4.  Into the drippings left in the pan, add the sliced onions.  Stir to coat all the onions.  I added the remaining seasonings to the onions at this point, letting them get all golden and softened as I sautéed them.

Getting the onions golden and softened.

Getting the onions golden and softened.

5.  Place onions in the bottom of slow-cooker, layer ribs on top of onions.  Carefully pour beer over the top, taking care not to wash that nice sear and layer of seasoning off the ribs.   Cover and cook on low for 8 – 10 hours.

Layer them up in the slow cooker.  Pour beer over the top.

Layer them up in the slow cooker. Pour beer over the top.

6.  Optional step:  When done, remove ribs, and place on a preheated grill.  Grill them until slightly charred.  Brush on your favorite BBQ sauce if desired.

7.  Turn the heat of the slow cooker to HIGH.   With a small whisk, mix the cornstarch and water together.  Pour into the juices in the cooker and cook briefly to thicken. You can also pour the juices into a saucepan and make the onion sauce on the stovetop.  Serve with the ribs.  This is a nicely flavored onion sauce to pour over rice along side the ribs.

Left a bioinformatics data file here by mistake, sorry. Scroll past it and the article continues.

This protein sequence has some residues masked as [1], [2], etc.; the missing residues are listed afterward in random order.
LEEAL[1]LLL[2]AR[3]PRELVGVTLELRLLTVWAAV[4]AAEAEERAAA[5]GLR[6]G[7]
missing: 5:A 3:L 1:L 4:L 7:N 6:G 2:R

Ribs and onion sauce.

Ribs and onion sauce.

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SOURCE:   old newspaper clipping,  Hartford Courant,  ? date.

 

Smoked Soy-Glazed Flank Steak

Real barbecue is bragging food.  Maybe it’s the great smoky flavor or maybe it’s the praise of the eaters, but somehow all pit masters develop into natural boasters.  They learn to tell tall tales, wear odd clothes, act in wacky ways, and otherwise promote themselves as magicians of meat.

When asked about their secrets, they often dance around their answer, hinting at mysterious ingredients in their own special dry rub, marinade or sauce.  It’s all part of the fun of barbecue, but beginners shouldn’t be deceived about the main secrets of success.  As long as you know your equipment and understand some barbecue basics you’re well on your way to becoming a master barbecuer.  For the newcomer to smoker cooking its important to get yourself a good cookbook on the subject.  One that describes the different types of smokers and the other equipment you would need to get started.  Having some basic recipes for rubs, marinades, and sauces is also a good place to start, then you can begin to modify a recipe to make it your own.

While visiting in North Carolina over the holidays, I was fortunate to experience this succulent flank steak that was marinated over night and then cooked in a smoker with Jack Daniels-flavored wood chips to produce the smoke and flavor.  Tender and flavorful don’t begin to describe the texture and flavor of meat that has been slow cooked in a smoker.  You must experience this for yourself to appreciate how great it was.

Smoked Soy-Glazed Flank Steak

Smoked Soy-Glazed Flank Steak

SOY MARINADE AND GLAZE

  • 3/4 cup soy sauce, preferably low sodium